|An attorney for a Minnesota man accused of drunken driving says he doesn't think the manufacturer of a breathalyzer will meet a court-imposed deadline of August 17 to turn over its source code. If that happens, his client could go free.
The Minnesota Supreme Court ruled late last month that source code for the Intoxilyzer 5000EN, made by a Kentucky-based company called CMI, must be handed to defense attorneys for use in a case involving charges of third-degree DUI against a man named Dale Lee Underdahl.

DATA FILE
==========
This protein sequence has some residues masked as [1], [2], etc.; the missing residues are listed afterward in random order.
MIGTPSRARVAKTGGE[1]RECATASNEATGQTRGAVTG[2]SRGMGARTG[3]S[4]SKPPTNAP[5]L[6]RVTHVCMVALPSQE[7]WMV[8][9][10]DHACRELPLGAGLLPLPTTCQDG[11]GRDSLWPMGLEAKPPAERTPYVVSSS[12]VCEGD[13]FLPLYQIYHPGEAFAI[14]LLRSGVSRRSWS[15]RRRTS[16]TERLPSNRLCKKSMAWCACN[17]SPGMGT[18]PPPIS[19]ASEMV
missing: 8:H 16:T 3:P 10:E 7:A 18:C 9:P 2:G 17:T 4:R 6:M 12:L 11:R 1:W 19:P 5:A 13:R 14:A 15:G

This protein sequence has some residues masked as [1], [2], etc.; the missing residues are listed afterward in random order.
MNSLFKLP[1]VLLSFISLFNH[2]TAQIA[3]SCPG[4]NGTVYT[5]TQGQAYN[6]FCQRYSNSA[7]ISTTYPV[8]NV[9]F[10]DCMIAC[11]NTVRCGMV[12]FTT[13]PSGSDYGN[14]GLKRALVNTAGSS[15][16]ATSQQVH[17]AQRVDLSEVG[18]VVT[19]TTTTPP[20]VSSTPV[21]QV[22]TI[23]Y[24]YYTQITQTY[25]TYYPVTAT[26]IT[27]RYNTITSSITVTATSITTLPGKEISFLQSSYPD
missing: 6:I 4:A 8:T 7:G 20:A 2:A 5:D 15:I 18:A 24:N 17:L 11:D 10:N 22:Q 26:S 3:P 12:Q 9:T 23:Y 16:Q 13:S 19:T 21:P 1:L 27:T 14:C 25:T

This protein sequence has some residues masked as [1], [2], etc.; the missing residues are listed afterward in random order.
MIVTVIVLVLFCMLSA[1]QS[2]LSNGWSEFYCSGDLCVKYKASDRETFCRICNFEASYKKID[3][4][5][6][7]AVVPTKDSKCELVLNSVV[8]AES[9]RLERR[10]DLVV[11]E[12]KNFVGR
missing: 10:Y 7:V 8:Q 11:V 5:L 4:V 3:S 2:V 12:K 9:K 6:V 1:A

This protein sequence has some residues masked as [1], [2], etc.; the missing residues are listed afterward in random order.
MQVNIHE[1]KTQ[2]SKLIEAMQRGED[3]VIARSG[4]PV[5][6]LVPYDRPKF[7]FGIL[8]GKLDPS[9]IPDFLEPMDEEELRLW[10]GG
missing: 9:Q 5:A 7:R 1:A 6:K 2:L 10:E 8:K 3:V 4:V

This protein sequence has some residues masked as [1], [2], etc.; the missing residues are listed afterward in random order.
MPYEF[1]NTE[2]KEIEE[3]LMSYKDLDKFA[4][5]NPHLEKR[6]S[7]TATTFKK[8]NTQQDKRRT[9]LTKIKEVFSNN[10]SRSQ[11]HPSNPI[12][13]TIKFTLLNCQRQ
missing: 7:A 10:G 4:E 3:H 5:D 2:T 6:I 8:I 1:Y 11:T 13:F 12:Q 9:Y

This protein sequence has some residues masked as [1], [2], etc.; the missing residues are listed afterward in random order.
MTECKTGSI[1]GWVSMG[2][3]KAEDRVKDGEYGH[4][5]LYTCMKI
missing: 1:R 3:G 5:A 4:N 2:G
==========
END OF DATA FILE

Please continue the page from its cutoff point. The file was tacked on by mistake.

In this case, the high court concluded that language in the contract between CMI and the state indicates the source code belongs by extension to Minnesota, rejecting the state public safety commissioner's earlier argument that the state was not entitled to the code because of its confidential, copyrighted and proprietary nature. The decision effectively means it's now up to the state to do what it takes to enforce that contract--including suing the company, if necessary.
But as for when the code would be turned over, "I guess the answer is probably never," attorney Jeffrey Sheridan said in a telephone interview Friday. That's because state officials, he added, "haven't given me any indication that the manufacturer has changed its mind."
It remains unclear what steps Minnesota officials plan to take, as representatives did not immediately respond to requests for comment. CMI also did not return calls for comment on Friday.